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SCDJJ Needs New Leadership




One of S.C. governor Henry McMaster’s first moves in office earlier this year was to demand the resignation of embattled S.C. Department of Juvenile Justice (SCDJJ) director Sylvia Murray.

We supported McMaster’s decision, which was made one day after the S.C. Legislative Audit Council (SCLAC) released a scathing report detailing various security and financial issues at the agency (many of which broke exclusively on this website last spring).

Former S.C. governor Nikki Haley rebuked all efforts to hold this agency accountable.  In fact she lashed out at S.C. Rep. Kirkman Finlay – one of the lawmakers investigating the scandals we uncovered.

Would McMaster do better?

“Early indications would suggest (McMaster) is serious about fixing (problems at SCDJJ),” we noted at the time.

Is he, though?

We had hoped McMaster would move quickly to appoint a new full-time director at SCDJJ, but two-and-a-half months after requesting Murray’s resignation he has yet to name a replacement to this cabinet post.

Meanwhile multiple state lawmakers tell us they are receiving reports that SCDJJ is struggling to maintain order during the transitionary period – with its interim leaders increasingly relying on the extended, expanded use of solitary confinement to keep the peace.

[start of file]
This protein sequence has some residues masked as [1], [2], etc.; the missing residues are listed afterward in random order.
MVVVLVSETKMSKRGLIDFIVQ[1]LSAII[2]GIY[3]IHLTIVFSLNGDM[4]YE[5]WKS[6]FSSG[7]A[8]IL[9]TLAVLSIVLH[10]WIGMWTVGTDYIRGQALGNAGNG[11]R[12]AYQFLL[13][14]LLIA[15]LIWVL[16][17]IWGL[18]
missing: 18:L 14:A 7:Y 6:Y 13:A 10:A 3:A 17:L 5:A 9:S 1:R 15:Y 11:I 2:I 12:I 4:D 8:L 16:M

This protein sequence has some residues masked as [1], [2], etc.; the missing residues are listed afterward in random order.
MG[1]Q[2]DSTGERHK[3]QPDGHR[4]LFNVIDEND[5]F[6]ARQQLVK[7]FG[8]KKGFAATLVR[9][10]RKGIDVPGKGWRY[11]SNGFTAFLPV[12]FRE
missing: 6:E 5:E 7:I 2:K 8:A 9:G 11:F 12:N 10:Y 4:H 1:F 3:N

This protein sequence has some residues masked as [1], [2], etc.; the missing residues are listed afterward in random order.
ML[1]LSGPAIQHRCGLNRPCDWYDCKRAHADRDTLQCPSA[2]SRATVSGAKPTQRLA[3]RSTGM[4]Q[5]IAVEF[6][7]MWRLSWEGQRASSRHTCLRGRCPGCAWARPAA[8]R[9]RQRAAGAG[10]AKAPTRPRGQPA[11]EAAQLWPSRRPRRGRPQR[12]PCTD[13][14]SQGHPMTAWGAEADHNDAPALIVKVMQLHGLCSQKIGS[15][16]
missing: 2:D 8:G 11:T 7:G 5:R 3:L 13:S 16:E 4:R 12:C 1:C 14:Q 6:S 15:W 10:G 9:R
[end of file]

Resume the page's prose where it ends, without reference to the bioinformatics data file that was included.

“It’s a powder keg,” one lawmaker briefed by a group of agency whistleblowers told us.  “What do they think is going to happen when these juveniles are let out of these cages?”

Agency officials disputed the whistleblowers’ characterization of the situation.

“DJJ is continuing to protect the public and reclaim our juveniles through rehabilitation,” agency spokesman Patrick Montgomery told us.  “Our juveniles are doing well with continuing their education and rehabilitation.  Isolation is done (from) time to time when a juvenile is a threat to themselves or those around them.  It is not used as a punishment.  The goal is to gain compliance and return to normalcy quickly.  We have less than a handful in our intensive unit right now.”

Whatever the case … McMaster needs to fill SCDJJ’s leadership vacuum.  Soon.

This is one of the few agencies in state government that’s performing a core public safety function – and it needs someone at the helm who can address the current problems and chart a course for long-term reform.

SCDJJ is slated to receive $130 million in the upcoming state budget.  That should be more than enough money to do its job assuming McMaster chooses someone with a proven track record of success.

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